The Due Diligence Questionnaire (DDQ) is a key item in the suite of due diligence materials that most, if not all, private markets fund managers will need to prepare when raising a fund.
It will be a core resource for prospective LPs when undertaking due diligence. Consequently, as much thought should go into its preparation as does that for the fundraising presentation and PPM.
Here are 10 tips to help those charged with preparing a fundraising DDQ.
1. Start the process early
Don’t underestimate the time it will take. It is not uncommon for a DDQ to run to 100+ pages these days and to take 4-8 weeks (or more) to prepare. Don’t start the process one week before your data room needs to open.
2. Established managers still have work to do
For more established managers the process should be quicker, as you will likely have an existing document to work from. But DDQs continue to evolve. In particular, the number of questions around topics such as operations, administration, ESG and (mostly recently) diversity has expanded substantially in recent years. That DDQ you prepared for your last fundraise five years ago. It may no-longer cut the mustard.
3. You don’t have to re-invent the wheel
Basing your DDQ on a credible template will greatly assist in a) knowing which questions to include; b) how to best structure the document; and c) ensuring it covers all the necessary bases. As good as starting point as any is the ILPA Due Diligence Questionnaire (ILPA DDQ), which was designed to ease the administrative burden placed on private equity LPs and GPs by standardising the most frequent and important diligence questions posed by investors. Be aware that ILPA continuously updates the ILPA DDQ, however, and it is worth checking if a revised version is available.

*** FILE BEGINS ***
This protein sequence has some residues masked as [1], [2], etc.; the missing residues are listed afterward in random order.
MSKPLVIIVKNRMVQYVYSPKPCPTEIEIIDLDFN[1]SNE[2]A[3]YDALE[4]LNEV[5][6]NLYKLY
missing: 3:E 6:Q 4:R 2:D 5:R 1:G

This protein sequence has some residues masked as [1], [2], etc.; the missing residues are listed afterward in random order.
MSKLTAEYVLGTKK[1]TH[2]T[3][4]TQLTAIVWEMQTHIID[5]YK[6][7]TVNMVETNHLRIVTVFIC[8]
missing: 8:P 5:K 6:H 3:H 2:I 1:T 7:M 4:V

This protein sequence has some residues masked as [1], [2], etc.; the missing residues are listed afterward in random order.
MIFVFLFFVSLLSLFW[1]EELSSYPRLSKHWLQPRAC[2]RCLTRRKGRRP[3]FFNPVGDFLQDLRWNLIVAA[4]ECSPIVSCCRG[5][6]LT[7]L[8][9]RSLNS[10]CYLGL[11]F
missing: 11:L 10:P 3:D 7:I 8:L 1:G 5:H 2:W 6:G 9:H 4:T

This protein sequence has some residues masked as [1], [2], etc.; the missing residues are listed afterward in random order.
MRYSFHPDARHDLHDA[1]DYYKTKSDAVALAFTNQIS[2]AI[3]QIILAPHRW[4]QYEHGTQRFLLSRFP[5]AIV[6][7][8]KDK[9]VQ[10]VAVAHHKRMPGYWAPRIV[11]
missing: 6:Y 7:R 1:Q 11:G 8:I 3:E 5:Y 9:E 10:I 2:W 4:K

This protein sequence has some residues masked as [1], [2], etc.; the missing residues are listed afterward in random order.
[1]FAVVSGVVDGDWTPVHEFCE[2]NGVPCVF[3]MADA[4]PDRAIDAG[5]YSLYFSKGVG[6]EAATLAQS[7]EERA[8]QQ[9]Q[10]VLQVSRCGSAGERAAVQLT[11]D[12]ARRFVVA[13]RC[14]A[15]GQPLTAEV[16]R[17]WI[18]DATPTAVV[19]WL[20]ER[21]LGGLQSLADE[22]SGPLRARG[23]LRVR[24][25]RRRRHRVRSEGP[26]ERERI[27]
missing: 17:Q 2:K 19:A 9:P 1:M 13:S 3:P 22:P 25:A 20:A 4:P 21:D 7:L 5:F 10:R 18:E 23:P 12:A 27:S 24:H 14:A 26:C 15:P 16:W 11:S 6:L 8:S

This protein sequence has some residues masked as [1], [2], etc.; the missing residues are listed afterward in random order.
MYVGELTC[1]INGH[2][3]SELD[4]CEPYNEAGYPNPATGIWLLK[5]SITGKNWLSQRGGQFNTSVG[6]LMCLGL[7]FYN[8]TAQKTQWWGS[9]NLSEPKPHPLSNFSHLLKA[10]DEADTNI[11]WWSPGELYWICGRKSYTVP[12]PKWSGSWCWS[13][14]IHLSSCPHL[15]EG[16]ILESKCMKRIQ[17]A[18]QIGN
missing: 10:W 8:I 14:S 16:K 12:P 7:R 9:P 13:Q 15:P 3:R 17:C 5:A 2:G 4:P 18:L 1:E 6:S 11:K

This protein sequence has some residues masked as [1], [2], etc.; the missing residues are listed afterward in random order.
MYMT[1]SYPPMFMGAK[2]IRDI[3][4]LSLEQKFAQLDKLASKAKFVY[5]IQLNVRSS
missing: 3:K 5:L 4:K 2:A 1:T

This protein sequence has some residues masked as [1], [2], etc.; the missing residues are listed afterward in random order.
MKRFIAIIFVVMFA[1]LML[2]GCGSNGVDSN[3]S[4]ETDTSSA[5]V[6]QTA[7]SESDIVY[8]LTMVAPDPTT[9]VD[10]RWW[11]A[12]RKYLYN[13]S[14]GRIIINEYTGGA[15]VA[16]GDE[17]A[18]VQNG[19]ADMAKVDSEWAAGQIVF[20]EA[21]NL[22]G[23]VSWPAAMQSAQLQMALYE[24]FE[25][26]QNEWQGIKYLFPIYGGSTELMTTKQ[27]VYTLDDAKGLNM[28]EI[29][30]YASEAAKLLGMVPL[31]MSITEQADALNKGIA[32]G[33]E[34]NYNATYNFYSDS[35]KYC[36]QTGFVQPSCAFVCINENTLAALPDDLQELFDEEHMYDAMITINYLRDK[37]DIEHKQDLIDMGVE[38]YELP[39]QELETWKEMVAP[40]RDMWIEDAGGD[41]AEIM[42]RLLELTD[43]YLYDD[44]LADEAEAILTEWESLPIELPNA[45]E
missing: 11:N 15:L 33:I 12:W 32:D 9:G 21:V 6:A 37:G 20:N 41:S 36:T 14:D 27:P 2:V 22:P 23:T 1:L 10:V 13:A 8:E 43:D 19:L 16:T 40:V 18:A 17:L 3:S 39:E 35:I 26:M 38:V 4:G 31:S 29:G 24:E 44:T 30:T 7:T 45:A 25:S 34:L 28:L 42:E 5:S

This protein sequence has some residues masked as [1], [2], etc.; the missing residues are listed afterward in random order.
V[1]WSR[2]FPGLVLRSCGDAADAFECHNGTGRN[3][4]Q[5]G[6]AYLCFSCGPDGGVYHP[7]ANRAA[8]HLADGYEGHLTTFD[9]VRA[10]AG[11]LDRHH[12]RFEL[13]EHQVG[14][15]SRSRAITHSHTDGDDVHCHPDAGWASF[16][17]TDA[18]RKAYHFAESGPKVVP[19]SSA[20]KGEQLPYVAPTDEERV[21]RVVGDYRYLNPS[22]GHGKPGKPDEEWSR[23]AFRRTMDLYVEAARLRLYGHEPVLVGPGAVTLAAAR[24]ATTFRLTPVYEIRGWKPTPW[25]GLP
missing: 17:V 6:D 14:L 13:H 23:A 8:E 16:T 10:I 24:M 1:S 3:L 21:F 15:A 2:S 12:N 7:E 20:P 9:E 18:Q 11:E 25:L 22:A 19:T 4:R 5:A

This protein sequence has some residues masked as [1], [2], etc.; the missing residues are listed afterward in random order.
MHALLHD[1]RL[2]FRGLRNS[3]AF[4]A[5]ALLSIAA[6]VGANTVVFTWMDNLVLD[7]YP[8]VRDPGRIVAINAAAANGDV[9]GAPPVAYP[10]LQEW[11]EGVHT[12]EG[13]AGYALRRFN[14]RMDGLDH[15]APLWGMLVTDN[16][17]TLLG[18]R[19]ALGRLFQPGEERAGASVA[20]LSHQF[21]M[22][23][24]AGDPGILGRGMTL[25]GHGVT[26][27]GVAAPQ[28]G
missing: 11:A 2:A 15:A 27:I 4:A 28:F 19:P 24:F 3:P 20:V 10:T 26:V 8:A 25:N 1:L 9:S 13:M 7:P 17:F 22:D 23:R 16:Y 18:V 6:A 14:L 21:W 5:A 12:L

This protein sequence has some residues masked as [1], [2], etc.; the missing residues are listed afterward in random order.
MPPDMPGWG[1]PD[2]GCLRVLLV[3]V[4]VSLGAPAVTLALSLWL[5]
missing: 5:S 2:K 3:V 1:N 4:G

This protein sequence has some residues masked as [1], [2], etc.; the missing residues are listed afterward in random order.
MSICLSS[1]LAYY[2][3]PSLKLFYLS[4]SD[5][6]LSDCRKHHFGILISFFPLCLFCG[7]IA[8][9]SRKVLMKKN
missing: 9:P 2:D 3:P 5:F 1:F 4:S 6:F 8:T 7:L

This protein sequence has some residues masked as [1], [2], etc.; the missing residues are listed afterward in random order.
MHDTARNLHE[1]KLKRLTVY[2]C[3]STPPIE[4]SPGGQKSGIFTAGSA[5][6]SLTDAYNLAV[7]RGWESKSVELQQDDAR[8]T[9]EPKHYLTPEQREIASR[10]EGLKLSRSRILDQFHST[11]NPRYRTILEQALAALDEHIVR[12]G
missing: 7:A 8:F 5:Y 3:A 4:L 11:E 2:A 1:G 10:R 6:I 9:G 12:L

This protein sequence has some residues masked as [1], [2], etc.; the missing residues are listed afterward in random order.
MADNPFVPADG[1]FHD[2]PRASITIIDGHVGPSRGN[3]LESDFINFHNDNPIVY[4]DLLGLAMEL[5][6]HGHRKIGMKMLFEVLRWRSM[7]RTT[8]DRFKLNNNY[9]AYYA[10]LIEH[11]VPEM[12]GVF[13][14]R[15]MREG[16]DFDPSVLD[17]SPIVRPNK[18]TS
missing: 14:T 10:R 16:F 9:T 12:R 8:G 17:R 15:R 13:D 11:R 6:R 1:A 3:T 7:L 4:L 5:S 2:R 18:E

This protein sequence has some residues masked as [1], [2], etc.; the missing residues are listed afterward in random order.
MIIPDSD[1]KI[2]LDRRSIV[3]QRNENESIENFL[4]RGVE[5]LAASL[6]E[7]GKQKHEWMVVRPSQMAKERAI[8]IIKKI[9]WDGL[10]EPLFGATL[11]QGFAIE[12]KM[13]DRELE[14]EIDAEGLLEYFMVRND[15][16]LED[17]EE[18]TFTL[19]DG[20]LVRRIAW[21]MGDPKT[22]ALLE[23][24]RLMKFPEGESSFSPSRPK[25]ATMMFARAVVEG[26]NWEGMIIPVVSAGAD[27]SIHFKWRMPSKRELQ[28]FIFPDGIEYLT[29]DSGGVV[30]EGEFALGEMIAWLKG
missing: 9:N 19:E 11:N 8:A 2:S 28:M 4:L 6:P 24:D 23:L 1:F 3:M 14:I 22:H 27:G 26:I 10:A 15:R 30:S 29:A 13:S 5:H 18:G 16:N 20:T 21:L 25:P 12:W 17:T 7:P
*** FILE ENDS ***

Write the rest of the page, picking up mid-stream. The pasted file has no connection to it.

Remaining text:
4. Consider what can be left in and what can be left out
The ILPA DDQ is a thorough and comprehensive template DDQ that covers all the aspects your DDQ should cover. However, it is primarily private equity-focused and somewhat geared towards more established fund managers. Those raising infrastructure, private debt, or natural resources funds, or those raising a Fund I, will need to adapt it.
5. Don’t forget the supporting information
The DDQ should be part of a suite of due diligence materials and will go into the data room. The exact nature of the additional DD materials required will vary, based on the specifics of the fund and manager and how established it is. The ILPA DDQ has a very useful list in its appendix, along with templates that can be adapted.
6. Get your fund administrator involved well in advance of finalising the DDQ
A significant portion of the modern DDQ concerns the operations and administration of the fund and fund management structure. Consequently, you will need input from your fund administrator (if administration is outsourced), and potentially also from other advisors, to complete the document. Get them involved early in the process.
7. And your lawyers need to be involved, too
Whilst fund counsel will likely have less input into the DDQ than they do the PPM, if it covers terms (the ILPA DDQ does, for example), then it is sensible to have fund counsel review relevant questions/sections.
8. Include an ‘Important Notice’ or Disclaimer up front
This should mirror that used in your PPM and data room and be drafted by fund legal counsel.
9. Consider using a third party to help prepare the document
Engaging with a credible third party that has experience of helping private markets firms prepare DDQs can greatly ease the fundraising preparation burden. MJ Hudson’s Investor Relations & Marketing Solutions team has experience of preparing DDQs across the private markets spectrum. To find out more, please contact Jon Greene, using the contact details below.
10. Keep it updated
You may not want to look at another DDQ once you have managed to successfully close your fund, but the effort of periodically reviewing the document and updating it as necessary (team changes, track record, etc.) will pay dividends in speeding up the process of preparing the DDQ for your next raise.